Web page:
Any type of aqueous photoresist is suitable for use in the present invention. The resists may be positive or negative. Examples of suitable negative photoresists include negative acting, aqueous developable, photopolymer compositions such as those disclosed in U.S. Pat. Nos. 3,469,982; 3,448,098; 3,867,153; and 3,526,504. Such photoresists include at least a polymer matrix including crosslinkable monomers and a photoinitiator. Polymers typically used in photoresists include copolymers of methyl methacrylate, ethyl acrylate and acrylic acid, copolymers of styrene and maleic anhydride isobutyl ester and the like. Crosslinkable monomers may be multiacrylates such as trimethylol propane triacrylate.
Commercially available aqueous base, e.g., sodium carbonate developable, negative acting dry film photoresists include those commercially available under the trade designations KG 2150 and ACCUIMAGE from Kolon Industries, Korea. Also suitable are polymethyl-methacrylates photoresist materials such as those available under the trade designation RISTON from E.I. duPont de Nemours and Co., e.g., RISTON 4720. Other useful examples include AP850 available from LeaRonal, Inc., Freeport, N.Y., and PHOTEC HU350 available from Hitachi Chemical Co. Ltd. Dry film photoresist compositions under the tradename AQUA MER are available from MacDermid, Waterbury, Conn. There are several series of AQUA MER photoresists including the “SF” and “CF” series with SF120, SF125, and CF2.0 being representative of these materials. A metal mask may be used in the place of the photoresist.
Flexible circuit fabrication comprising the etching procedures described above may be done in conjunction with various pre-etching and post-etching procedures. The sequence and type of process steps is application dependent. A typical process begins with a substrate layer comprising a polymer film having a thin conductive layer laminated thereto. The substrate layer may comprise only an adhesive polyimide (optionally with a release layer); may comprise only a non-adhesive substrate layer such as LCP, polycarbonate, or thermoset polyimide; or may comprise a laminate of an adhesive polyimide substrate layer and a secondary substrate layer material such as LCP, polycarbonate, or thermoset polyimide. Alternatively, if the substrate layer is an adhesive polyimide, a secondary substrate layer may be subsequently applied.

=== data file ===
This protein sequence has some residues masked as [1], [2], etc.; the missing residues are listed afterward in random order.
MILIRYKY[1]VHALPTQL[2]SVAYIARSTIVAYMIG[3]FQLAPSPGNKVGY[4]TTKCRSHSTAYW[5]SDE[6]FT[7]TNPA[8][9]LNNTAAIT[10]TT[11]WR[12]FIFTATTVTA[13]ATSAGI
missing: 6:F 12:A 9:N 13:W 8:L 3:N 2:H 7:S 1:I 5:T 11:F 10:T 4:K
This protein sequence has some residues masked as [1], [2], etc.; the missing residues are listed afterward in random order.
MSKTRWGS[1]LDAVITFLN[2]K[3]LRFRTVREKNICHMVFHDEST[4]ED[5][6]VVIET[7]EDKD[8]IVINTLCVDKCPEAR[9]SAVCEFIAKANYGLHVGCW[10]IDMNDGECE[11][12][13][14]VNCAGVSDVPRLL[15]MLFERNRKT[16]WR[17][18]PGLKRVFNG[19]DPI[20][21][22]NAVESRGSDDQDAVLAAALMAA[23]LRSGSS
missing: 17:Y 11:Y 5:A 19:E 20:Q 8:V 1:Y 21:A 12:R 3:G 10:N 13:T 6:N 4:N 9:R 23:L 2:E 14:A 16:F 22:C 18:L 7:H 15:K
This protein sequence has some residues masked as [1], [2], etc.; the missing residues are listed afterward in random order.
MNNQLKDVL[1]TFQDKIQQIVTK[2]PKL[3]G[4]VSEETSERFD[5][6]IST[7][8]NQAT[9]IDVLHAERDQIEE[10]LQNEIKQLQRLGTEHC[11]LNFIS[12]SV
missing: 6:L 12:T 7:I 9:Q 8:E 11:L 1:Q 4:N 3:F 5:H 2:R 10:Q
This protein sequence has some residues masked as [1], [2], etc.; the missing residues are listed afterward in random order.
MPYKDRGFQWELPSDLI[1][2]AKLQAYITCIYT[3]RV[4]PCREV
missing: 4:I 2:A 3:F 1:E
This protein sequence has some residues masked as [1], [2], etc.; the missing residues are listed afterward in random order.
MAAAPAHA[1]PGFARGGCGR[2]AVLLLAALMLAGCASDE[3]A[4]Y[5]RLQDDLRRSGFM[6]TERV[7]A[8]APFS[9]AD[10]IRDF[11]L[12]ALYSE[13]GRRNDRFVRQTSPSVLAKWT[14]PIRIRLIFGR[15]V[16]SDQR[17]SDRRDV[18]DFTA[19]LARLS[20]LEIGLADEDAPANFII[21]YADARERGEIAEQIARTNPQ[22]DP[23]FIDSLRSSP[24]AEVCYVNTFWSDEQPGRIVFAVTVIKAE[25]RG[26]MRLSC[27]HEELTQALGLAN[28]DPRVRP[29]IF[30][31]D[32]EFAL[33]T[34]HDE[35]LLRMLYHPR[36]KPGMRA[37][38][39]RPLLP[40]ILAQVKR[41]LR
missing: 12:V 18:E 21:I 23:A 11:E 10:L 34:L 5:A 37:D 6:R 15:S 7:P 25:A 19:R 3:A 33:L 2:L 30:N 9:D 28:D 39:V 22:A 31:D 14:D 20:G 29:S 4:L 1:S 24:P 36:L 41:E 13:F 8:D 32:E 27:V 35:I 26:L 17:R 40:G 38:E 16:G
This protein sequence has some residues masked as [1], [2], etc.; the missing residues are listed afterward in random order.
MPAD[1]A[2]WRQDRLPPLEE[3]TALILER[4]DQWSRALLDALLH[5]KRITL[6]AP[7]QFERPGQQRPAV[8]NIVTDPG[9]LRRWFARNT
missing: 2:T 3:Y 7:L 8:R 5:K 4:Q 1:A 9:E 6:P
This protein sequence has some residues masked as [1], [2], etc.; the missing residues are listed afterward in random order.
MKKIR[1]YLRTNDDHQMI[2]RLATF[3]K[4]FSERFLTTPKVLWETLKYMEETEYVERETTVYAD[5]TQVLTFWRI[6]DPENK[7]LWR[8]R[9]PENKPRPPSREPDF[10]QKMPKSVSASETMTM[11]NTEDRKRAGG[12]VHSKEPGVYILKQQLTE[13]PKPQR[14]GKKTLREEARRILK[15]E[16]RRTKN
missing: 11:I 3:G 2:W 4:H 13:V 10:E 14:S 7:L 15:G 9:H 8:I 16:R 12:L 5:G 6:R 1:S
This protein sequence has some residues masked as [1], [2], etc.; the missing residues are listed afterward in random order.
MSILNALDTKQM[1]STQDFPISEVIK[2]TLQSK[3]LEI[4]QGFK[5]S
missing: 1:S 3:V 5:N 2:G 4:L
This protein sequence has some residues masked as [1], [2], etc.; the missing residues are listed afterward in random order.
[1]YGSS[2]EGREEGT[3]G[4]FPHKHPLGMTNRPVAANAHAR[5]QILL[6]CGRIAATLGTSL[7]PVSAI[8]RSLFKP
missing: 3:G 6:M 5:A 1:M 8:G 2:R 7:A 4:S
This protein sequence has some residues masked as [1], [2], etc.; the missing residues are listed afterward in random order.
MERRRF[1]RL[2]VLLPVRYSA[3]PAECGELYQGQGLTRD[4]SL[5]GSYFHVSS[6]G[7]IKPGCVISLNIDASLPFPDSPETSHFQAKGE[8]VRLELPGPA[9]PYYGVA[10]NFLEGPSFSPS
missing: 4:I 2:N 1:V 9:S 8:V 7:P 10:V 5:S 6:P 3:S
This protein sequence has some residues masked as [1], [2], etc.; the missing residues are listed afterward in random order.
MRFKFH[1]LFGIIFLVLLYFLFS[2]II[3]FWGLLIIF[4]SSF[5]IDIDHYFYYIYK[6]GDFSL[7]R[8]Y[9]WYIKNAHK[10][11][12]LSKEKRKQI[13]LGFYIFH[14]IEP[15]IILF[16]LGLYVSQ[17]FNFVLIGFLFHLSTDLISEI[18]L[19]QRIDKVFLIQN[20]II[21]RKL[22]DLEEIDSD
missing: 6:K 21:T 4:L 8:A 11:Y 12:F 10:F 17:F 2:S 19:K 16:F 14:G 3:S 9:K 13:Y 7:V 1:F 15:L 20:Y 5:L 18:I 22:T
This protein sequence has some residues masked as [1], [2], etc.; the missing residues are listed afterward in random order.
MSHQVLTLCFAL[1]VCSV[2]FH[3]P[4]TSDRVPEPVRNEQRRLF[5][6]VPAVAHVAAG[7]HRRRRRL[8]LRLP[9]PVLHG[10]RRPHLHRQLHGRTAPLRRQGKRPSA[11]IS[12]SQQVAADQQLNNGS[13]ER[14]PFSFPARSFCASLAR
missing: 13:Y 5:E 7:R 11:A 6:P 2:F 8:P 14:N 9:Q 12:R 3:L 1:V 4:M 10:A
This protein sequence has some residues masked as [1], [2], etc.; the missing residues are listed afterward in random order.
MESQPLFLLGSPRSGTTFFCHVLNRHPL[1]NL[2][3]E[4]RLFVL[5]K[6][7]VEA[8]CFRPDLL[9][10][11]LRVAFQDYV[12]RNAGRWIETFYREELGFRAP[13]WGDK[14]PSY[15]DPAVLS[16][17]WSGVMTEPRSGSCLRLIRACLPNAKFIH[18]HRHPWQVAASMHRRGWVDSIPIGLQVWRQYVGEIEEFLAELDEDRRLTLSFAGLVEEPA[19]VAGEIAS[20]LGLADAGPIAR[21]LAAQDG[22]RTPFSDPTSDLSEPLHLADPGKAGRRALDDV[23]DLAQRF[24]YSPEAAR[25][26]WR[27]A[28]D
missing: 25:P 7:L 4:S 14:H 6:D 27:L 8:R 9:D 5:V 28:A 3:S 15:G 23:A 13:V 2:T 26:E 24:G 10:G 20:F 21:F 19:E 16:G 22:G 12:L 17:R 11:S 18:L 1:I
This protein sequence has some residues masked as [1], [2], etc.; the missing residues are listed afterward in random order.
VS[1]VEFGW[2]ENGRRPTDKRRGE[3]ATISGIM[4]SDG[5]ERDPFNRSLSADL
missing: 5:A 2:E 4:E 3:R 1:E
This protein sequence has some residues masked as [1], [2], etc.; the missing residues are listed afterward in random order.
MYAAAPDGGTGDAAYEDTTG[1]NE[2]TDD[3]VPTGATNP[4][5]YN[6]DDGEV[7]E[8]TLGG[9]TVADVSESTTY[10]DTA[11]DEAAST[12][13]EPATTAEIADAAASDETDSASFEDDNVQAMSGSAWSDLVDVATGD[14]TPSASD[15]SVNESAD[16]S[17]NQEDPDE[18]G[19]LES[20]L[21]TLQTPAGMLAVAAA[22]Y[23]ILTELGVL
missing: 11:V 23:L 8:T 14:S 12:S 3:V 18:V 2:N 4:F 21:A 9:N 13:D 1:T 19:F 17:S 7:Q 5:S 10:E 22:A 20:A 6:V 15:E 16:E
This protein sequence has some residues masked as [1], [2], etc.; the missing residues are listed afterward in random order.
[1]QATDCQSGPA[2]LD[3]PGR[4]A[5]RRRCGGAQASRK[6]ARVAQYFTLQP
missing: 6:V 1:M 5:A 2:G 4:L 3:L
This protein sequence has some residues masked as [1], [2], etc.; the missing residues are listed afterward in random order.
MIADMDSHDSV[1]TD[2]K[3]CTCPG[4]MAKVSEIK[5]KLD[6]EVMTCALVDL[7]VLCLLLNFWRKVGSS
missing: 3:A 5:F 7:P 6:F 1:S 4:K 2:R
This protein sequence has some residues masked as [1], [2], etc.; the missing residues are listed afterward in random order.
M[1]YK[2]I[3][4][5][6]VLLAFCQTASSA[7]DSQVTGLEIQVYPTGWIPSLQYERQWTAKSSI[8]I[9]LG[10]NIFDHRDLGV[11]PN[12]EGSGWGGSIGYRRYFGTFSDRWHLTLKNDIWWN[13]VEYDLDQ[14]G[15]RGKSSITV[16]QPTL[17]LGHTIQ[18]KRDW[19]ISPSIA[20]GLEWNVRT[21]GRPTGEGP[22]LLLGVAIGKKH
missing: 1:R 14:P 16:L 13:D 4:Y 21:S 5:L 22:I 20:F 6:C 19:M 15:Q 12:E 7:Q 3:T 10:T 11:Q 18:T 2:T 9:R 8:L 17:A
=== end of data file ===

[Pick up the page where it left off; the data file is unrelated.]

The conductive layer may be laminated to the substrate layer. Alternatively, the thin conductive layer may be deposited onto a surface of the substrate layer using sputtering, plating, other known deposition techniques, or a combination thereof. The conductive layer may be any suitable material such as copper, gold, aluminum, etc. It may have a tie layer made of a suitable material such as Ni, Cr, or NiCr. Typically, the conductive layer is copper. Copper will be used as an exemplary conductive material in the following process descriptions.
In a typical semi-additive process, the substrate comprises a polymeric film layer of about 12 μm to about 300 μm, with the copper layer being about 1 to about 5 μm thick. Aqueous processable photoresist material is applied to the copper layer using standard techniques. The thickness of the photoresist is about 5 μm to about 50 μm. Upon imagewise exposure of the photoresist to ultraviolet light or the like, through a mask, the exposed portions of the photoresist become insoluble by crosslinking. The resist is then developed by removal of unexposed photoresist with a dilute aqueous solution, e.g., a 0.5-1.5% sodium carbonate solution, until the desired photoresist pattern is obtained on the copper layer. The copper layer is then further plated to a desired thickness. A dilute aqueous solution, containing from 2% to 5% alkali metal carbonate, may be used at temperatures of about 20° C. to about 80° C., preferably about 20° C. to about 60° C., to strip the crosslinked resist from the copper layer, after which the copper circuit traces may be formed by using a copper specific etchant, such as PERMA ETCH, available from Electrochemicals, Inc., to remove the copper between the desired trace pattern, thereby exposing portions of the underlying polymeric substrate.